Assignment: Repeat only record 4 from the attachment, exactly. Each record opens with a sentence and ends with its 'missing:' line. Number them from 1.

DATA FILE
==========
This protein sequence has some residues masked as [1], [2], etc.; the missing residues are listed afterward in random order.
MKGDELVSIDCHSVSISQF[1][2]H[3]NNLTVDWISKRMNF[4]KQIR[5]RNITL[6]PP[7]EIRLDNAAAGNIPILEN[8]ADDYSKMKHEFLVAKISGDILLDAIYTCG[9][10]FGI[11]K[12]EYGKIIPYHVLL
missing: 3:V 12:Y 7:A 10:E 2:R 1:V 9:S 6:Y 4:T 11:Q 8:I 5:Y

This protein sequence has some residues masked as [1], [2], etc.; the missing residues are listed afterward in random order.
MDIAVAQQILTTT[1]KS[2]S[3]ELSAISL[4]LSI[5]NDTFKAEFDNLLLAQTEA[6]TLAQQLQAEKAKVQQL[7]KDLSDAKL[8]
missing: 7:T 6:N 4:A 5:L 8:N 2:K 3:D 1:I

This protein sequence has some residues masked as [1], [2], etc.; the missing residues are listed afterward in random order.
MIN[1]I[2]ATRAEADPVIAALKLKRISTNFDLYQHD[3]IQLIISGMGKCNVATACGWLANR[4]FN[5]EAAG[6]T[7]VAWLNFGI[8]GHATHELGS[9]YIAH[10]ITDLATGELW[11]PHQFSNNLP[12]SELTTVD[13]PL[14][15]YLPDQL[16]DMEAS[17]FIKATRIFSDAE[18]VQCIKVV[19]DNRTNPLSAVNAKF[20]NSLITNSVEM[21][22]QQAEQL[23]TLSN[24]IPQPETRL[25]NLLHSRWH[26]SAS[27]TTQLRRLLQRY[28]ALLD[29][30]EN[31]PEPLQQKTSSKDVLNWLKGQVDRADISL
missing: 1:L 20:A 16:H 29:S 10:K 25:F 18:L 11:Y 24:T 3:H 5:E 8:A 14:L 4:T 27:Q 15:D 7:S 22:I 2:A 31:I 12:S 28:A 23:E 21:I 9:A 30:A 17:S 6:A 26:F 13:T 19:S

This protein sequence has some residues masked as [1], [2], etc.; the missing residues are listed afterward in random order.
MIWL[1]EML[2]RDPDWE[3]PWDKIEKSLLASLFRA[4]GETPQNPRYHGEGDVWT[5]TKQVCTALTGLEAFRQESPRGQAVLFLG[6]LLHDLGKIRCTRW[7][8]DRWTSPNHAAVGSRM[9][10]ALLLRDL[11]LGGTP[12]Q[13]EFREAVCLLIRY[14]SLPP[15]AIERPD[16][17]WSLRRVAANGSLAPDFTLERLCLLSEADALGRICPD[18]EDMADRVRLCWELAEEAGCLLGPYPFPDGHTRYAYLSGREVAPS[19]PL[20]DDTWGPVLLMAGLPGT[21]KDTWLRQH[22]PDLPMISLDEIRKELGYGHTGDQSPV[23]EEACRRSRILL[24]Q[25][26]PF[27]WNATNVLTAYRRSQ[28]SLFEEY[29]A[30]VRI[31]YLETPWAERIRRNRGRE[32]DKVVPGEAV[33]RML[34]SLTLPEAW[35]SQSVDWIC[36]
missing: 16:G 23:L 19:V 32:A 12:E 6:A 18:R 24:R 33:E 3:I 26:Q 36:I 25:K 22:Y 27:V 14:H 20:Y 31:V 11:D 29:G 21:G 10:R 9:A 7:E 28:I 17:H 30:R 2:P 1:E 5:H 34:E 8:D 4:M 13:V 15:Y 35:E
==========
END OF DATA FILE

This protein sequence has some residues masked as [1], [2], etc.; the missing residues are listed afterward in random order.
MIWL[1]EML[2]RDPDWE[3]PWDKIEKSLLASLFRA[4]GETPQNPRYHGEGDVWT[5]TKQVCTALTGLEAFRQESPRGQAVLFLG[6]LLHDLGKIRCTRW[7][8]DRWTSPNHAAVGSRM[9][10]ALLLRDL[11]LGGTP[12]Q[13]EFREAVCLLIRY[14]SLPP[15]AIERPD[16][17]WSLRRVAANGSLAPDFTLERLCLLSEADALGRICPD[18]EDMADRVRLCWELAEEAGCLLGPYPFPDGHTRYAYLSGREVAPS[19]PL[20]DDTWGPVLLMAGLPGT[21]KDTWLRQH[22]PDLPMISLDEIRKELGYGHTGDQSPV[23]EEACRRSRILL[24]Q[25][26]PF[27]WNATNVLTAYRRSQ[28]SLFEEY[29]A[30]VRI[31]YLETPWAERIRRNRGRE[32]DKVVPGEAV[33]RML[34]SLTLPEAW[35]SQSVDWIC[36]
missing: 16:G 23:L 19:V 32:A 12:E 6:A 18:R 24:R 33:E 3:I 26:Q 36:I 25:K 22:Y 27:V 14:H 20:Y 31:V 11:D 29:G 21:G 10:R 9:A 7:E 28:I 17:H 30:R 2:P 1:E 5:H 34:E 8:D 4:M 13:V 15:Y 35:E